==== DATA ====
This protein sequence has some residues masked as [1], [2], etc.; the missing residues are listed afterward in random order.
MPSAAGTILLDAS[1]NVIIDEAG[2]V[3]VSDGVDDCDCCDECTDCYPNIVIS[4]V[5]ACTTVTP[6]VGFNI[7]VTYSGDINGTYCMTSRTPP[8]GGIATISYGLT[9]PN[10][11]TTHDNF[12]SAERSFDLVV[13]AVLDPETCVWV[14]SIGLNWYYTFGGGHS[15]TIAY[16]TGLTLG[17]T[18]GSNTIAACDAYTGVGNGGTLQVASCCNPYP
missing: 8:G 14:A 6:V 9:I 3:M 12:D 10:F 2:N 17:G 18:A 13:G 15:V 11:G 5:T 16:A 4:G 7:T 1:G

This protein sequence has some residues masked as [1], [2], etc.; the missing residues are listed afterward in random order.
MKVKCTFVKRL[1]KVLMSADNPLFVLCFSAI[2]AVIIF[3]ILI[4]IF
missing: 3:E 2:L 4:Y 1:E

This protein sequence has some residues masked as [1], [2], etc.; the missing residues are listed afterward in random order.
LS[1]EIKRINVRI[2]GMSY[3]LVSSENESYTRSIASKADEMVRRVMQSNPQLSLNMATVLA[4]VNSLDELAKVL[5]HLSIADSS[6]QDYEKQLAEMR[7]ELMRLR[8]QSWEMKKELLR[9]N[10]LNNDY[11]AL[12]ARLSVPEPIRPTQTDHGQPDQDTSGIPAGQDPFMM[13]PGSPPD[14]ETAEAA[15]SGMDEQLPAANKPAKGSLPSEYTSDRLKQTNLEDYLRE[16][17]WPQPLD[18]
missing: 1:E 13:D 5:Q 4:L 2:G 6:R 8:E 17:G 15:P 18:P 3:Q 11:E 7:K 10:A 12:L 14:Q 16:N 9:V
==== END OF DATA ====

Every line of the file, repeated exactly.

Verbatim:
This protein sequence has some residues masked as [1], [2], etc.; the missing residues are listed afterward in random order.
MPSAAGTILLDAS[1]NVIIDEAG[2]V[3]VSDGVDDCDCCDECTDCYPNIVIS[4]V[5]ACTTVTP[6]VGFNI[7]VTYSGDINGTYCMTSRTPP[8]GGIATISYGLT[9]PN[10][11]TTHDNF[12]SAERSFDLVV[13]AVLDPETCVWV[14]SIGLNWYYTFGGGHS[15]TIAY[16]TGLTLG[17]T[18]GSNTIAACDAYTGVGNGGTLQVASCCNPYP
missing: 8:G 14:A 6:V 9:I 3:M 12:D 10:F 2:N 17:G 18:A 13:G 15:V 11:G 5:T 16:A 4:G 7:T 1:G

This protein sequence has some residues masked as [1], [2], etc.; the missing residues are listed afterward in random order.
MKVKCTFVKRL[1]KVLMSADNPLFVLCFSAI[2]AVIIF[3]ILI[4]IF
missing: 3:E 2:L 4:Y 1:E

This protein sequence has some residues masked as [1], [2], etc.; the missing residues are listed afterward in random order.
LS[1]EIKRINVRI[2]GMSY[3]LVSSENESYTRSIASKADEMVRRVMQSNPQLSLNMATVLA[4]VNSLDELAKVL[5]HLSIADSS[6]QDYEKQLAEMR[7]ELMRLR[8]QSWEMKKELLR[9]N[10]LNNDY[11]AL[12]ARLSVPEPIRPTQTDHGQPDQDTSGIPAGQDPFMM[13]PGSPPD[14]ETAEAA[15]SGMDEQLPAANKPAKGSLPSEYTSDRLKQTNLEDYLRE[16][17]WPQPLD[18]
missing: 1:E 13:D 5:Q 4:L 2:G 6:R 8:E 17:G 15:P 18:P 3:Q 11:E 7:K 10:A 12:L 14:Q 16:N 9:V